TORONTO -- A U.K. textile artist has created a family of fleshy, fabric bodysuits, which -- despite other interpretations -- she simply calls “joyous, confident beings.”

“I don’t really know where they fit because they’re not sort of sculptural or fashion – they sort of fit in between,” Daisy May Collingridge told in a phone interview.

And because she’s spent the past five years making the bodysuits in her down time, she’s even named them and imagines they each have their own personalities.

“Burt, Hilary, Clive, Dave, Lippy” are affectionately named “The Squishys,” – a title that she says “relates to the way people behave around them, they are so tactile, people always want to touch and feel or 'squish.' I have also referred to them as 'flesh suits' though that sounds less cheerful.”

“I make them because I find them beautiful. The images I create have always been what I think (are) quite joyful,” Collingridge said. “So when I put them on I find them quite empowering.”

She likens putting on the suits to wearing a mask: “I love making them.”

Collingridge, who’s designed clothing for singer Bjork, runs an Instagram page dedicated to her bodysuits.

She estimates that each of the suits – made of various types of knit fabric called jersey -- took around three months to make. Their look is achieved by stretching the jersey over soft, thick wadding; or stitching the jersey onto clothing such as pants or shorts.

Collingridge, a fashion design graduate of the Central Saint Martins in London, U.K., has always been drawn to the human form, anatomy and biology. She’s fascinated by “how different bodies are even though we’re made of the same components.”

But this collection is an extension of her earlier work in graduate school.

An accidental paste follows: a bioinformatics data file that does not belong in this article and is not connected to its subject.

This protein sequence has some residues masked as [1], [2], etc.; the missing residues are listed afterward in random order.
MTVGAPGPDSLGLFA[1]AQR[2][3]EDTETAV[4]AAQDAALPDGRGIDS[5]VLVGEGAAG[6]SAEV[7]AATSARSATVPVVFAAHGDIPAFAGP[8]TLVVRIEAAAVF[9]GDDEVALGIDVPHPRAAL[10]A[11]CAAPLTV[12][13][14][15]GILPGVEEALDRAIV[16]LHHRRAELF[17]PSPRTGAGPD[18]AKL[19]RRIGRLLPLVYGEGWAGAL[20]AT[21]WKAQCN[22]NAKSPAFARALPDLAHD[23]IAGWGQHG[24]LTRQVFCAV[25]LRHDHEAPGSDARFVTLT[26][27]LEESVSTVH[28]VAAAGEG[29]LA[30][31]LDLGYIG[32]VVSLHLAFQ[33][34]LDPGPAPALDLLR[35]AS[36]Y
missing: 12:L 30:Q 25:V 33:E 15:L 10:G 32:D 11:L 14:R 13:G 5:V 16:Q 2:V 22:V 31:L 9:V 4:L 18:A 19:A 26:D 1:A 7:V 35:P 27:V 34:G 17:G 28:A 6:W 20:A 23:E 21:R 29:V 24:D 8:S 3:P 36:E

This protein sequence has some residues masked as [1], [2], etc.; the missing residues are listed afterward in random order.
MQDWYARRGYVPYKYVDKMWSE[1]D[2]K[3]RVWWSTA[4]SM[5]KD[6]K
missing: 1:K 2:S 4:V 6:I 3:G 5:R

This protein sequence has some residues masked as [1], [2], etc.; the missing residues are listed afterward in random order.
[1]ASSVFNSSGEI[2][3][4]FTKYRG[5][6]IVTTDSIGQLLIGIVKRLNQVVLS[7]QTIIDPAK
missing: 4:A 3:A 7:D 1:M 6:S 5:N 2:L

Feeling like... #energy #explodinghead #offtrack #feet #dance #mattressmen #blues #pinks #squish #ohgodwheredoistart

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The suits are each a combination of one technique called “free machine quilting,” which involves a patchwork of different quilting fabrics, and another technique using different stuffing materials to sculpt the round shapes.

And as her work has progressed, she’s created different textures and weighted the suits down with various objects such as beanbag beans, sand or more wadding.

“That’s when the idea of movement came in because all of those things swing and the jersey allows them to kind of bounce a bit more and respond to the movement of the wearer,” Collingridge said.

Some publications claim the creations are statements on embracing body positivity. Others wonder if they were inspired by the travelling Body Worlds exhibition involving dissected human bodies and animals preserved in a process called plastination.

And while Collingridge welcomes different interpretations, none of them were really her intention but they may have subconsciously played a role in her designs.

“It’s fascinating to hear how other people interpret my work,” she said. “Who am I to dictate … how someone will read it?”


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